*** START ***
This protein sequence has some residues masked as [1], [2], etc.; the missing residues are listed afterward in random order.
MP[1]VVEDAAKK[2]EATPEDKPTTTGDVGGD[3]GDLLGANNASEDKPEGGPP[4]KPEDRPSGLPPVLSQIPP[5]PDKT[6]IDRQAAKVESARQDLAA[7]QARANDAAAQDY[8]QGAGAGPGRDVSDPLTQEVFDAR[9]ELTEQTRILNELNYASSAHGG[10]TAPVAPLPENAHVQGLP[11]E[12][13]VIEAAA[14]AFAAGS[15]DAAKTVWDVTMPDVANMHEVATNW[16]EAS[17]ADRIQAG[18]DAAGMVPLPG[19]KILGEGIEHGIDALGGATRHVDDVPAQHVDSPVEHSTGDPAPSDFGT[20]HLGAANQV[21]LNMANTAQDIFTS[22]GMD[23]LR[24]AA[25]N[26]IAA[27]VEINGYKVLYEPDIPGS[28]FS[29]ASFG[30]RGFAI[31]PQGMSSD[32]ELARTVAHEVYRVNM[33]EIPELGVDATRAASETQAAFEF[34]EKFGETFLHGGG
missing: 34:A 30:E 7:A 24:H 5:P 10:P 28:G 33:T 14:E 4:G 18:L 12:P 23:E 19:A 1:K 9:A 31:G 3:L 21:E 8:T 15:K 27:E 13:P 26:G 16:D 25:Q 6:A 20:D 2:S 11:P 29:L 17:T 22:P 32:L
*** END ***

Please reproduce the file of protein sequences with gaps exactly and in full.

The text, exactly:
This protein sequence has some residues masked as [1], [2], etc.; the missing residues are listed afterward in random order.
MP[1]VVEDAAKK[2]EATPEDKPTTTGDVGGD[3]GDLLGANNASEDKPEGGPP[4]KPEDRPSGLPPVLSQIPP[5]PDKT[6]IDRQAAKVESARQDLAA[7]QARANDAAAQDY[8]QGAGAGPGRDVSDPLTQEVFDAR[9]ELTEQTRILNELNYASSAHGG[10]TAPVAPLPENAHVQGLP[11]E[12][13]VIEAAA[14]AFAAGS[15]DAAKTVWDVTMPDVANMHEVATNW[16]EAS[17]ADRIQAG[18]DAAGMVPLPG[19]KILGEGIEHGIDALGGATRHVDDVPAQHVDSPVEHSTGDPAPSDFGT[20]HLGAANQV[21]LNMANTAQDIFTS[22]GMD[23]LR[24]AA[25]N[26]IAA[27]VEINGYKVLYEPDIPGS[28]FS[29]ASFG[30]RGFAI[31]PQGMSSD[32]ELARTVAHEVYRVNM[33]EIPELGVDATRAASETQAAFEF[34]EKFGETFLHGGG
missing: 34:A 30:E 7:A 24:H 5:P 10:P 28:G 33:T 14:E 4:G 18:L 12:P 23:E 19:A 1:K 9:A 31:G 3:L 21:E 8:T 15:K 27:E 13:P 26:G 16:D 25:Q 6:A 20:D 2:S 11:P 29:L 17:T 22:P 32:L